Bioanalysis Zone

Novel breath test to predict kidney failure

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Researchers from the University of Illinois (IL, USA) have developed a small sensor that could be utilized for detecting trace concentrations of ammonia in the breath, a potential biomarker for predicting kidney failure.

The study, published in Advanced Functional Materials, outlined how the team developed the highly sensitive sensor by incorporating tunable nanopores into an organic semiconductor film. This allowed for detection of specific chemicals depending on the size of the nanopores that are directly printed into the device, owing to the difference in affinity between pore size and specific volatile organic compounds.

Ying Diao (University of Illinois) commented on the benefits of the sensor: “In the clinical setting, physicians use bulky instruments, basically the size of a big table, to detect and analyze these compounds. We want to hand out a cheap sensor chip to patients so they can use it and throw it away.”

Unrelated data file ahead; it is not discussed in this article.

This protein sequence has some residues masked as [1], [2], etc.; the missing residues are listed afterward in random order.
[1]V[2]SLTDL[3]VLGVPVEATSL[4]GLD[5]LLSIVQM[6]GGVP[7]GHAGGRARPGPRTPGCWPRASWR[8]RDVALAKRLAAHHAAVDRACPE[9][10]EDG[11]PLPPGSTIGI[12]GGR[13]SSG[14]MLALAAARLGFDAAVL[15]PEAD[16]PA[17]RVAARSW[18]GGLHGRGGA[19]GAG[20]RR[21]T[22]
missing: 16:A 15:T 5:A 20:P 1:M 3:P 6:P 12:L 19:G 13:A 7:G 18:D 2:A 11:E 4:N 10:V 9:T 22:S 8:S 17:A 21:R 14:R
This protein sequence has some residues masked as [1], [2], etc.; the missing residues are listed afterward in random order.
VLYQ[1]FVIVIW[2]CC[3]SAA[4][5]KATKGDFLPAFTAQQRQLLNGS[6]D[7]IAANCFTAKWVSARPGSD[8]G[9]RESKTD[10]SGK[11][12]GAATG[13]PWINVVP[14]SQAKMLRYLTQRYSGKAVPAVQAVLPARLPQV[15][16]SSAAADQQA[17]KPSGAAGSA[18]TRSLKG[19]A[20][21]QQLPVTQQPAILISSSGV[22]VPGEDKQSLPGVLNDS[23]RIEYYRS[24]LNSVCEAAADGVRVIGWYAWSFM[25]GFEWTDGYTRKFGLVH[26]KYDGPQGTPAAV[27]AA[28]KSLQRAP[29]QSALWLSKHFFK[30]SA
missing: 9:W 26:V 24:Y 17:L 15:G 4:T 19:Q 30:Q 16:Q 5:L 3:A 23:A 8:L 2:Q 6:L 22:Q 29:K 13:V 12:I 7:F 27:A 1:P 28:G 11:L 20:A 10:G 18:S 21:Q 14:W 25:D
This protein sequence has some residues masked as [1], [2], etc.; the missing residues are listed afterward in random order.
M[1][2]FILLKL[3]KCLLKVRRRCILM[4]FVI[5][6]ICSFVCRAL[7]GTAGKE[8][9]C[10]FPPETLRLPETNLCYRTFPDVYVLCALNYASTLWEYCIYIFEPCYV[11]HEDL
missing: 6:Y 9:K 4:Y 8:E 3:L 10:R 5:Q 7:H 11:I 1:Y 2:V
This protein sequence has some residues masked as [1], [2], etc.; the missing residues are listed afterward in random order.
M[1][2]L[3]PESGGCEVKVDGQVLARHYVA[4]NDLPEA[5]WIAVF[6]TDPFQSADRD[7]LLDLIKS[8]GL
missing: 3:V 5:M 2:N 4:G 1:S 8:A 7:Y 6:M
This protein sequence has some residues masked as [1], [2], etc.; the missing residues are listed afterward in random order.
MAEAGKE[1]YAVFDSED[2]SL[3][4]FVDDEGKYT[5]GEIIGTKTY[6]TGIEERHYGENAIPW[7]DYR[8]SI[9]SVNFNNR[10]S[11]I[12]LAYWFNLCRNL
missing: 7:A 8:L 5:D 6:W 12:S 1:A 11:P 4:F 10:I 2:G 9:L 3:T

With the capability of detecting different volatile organic molecules, this technology could unlock the potential for monitoring different chemicals for both medical and environmental applications – simply by changing the composition of the sensor.

Although previous studies have demonstrated the use of organic semiconductors for detecting volatile gas compounds before, the sensitivities were not high enough to observe the trace levels that would be required to predict kidney failure. By directly incorporating nanopores into the structure the reactivity between the selected chemical and surface is increased, allowing detection down to 1 part per billion.

The group hopes to use and develop this technology so that it could also detect other molecules which could serve to detect other medical conditions. “We would like to be able to detect multiple compounds at once, like a chemical fingerprint,” Diao stated. “It’s useful because in disease conditions, multiple markers will usually change concentration at once. By mapping out the chemical fingerprints and how they change, we can more accurately point to signs of potential health issues.”

Sources: Zhang F, Qu G, Mohammadi E, Mei J & Diao Y. Solution-processed nanoporous organic semiconductor thin films: toward health and environmental monitoring of volatile markers. Adv Funct Mater. doi:10.1002/adfm.201701117 (2017);
https://phys.org/news/2017-05-sensors-disease-markers.html

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